COVID-19 pet boom has veterinarians backlogged, burned out

FORT LAUDERDALE, Florida – During the darkest periods of the pandemic, Dr. Diona Krahn organized a puppy festival that was overrun by new four-legged patients.

She usually got three or four new puppies a week, but between shelter adoptions and private purchases, the 2020 COVID-19 pet boom brought five to seven new customers a day to her practice in Raleigh, North Carolina. Many are first-time pet owners.

Like many vets around the country, she also sees more sick animals. To meet demand, veterinarians surveyed by The Associated Press have extended their hours, hired additional staff and refused to admit new patients, and they still can’t keep up. Burnout and fatigue are such a problem that some practices hire consultants to support their exhausted staff.

“Everyone is currently working overloaded,” said Krahn, who added the evening hours last year.

According to a COVID-19 pulse study by the American Pet Products Association, around 12.6 million US households bought new pets last year after the pandemic was declared in March 2020.

Veterinarians were already struggling to meet pre-pandemic demand as veterinary schools were unable to provide enough doctors and technicians to fill the void.

Krahn left her North Carolina practice three months ago and now runs nine veterinary clinics and clinics in Utah and Idaho as part of the Pathway Vet Alliance.

“All of my practices are booked out several weeks in advance. Customers actually call and make appointments at multiple locations, “and even resort to emergency facilities,” she said.

Banfield Pet Hospital, one of the largest national providers of preventive veterinary medicine, had around half a million more animal visits in 2020 than in 2019. And its telehealth service more than doubled from March to the end of last year.

Another group of primary care veterinary clinics with 110 facilities in the United States, Thrive reported a 20% increase in demand during the pandemic. Both repeated a common refrain – as people spent more time with their pets, they were more in tune with their ailments – big and small -.

“COVID left many people powerless over those who were closest to them,” said Claire Pickens, senior director at Thrive, “but the only thing they could control was taking care of their pet.”

Clinics have been forced to streamline their patients by filling out forms online or over the phone, as hiring additional staff is often not an option.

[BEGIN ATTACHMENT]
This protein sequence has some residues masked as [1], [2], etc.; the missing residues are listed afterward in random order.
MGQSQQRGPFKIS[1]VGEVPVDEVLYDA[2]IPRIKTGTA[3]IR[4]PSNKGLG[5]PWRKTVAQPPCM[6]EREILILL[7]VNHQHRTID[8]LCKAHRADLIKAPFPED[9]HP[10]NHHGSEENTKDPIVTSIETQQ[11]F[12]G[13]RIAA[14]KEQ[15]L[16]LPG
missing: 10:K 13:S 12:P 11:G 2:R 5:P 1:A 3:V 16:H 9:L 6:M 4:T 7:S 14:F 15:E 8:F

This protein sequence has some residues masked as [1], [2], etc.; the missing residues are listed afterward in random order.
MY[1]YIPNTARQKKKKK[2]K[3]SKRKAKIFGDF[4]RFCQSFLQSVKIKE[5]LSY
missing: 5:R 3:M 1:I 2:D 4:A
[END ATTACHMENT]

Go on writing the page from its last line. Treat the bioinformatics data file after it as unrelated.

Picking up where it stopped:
“The industry is growing so fast that it cannot fill all of the roles required to keep pace with the increased demand for services,” said Pickens.

According to the Bureau of Labor Statistics, veterinary positions are projected to grow 16% through 2029, nearly four times the average for most other occupations. Veterinary medicine jobs are expected to grow by nearly 20% over the next five years.

“Despite the active search for additional staff, we still have few staff,” said Dr. Katarzyna Ferry, Veterinary Specialty Hospital of Palm Beach Gardens.

Verg, a 24-hour emergency and specialty hospital in Brooklyn, reported a 40% increase in emergency care since the pandemic began. That also meant more pet hospital stays, stressing various specialties such as surgery and cardiology.

“The demand continues to grow,” said Dr. Brett Levitzke, Chief Medical Officer of Verg.

“Fear of the unknown in the pandemic leads to more intense emotions among our customers,” said Levitzke. He has seen outbursts and threats from pet owners with expletive language, as well as love-breakouts with cards and baked goods. After the strain on the staff was felt, they hired a compassionate fatigue specialist to assist.

“Unfortunately, compassionate fatigue, anxiety and depression plagued our profession, and the pandemic has certainly lifted it to another level,” said Levitzke.

Krahn said she sold her North Carolina practice to Pathway and later took on an administrative role at the company to provide practical and emotional support to veterinarians, knowing firsthand about the toll.

“As vets, it’s our job to take care of us, but we also take care of people through their animals,” said Krahn. “Doctors and support teams struggle to take care of themselves so they can continue to do so.”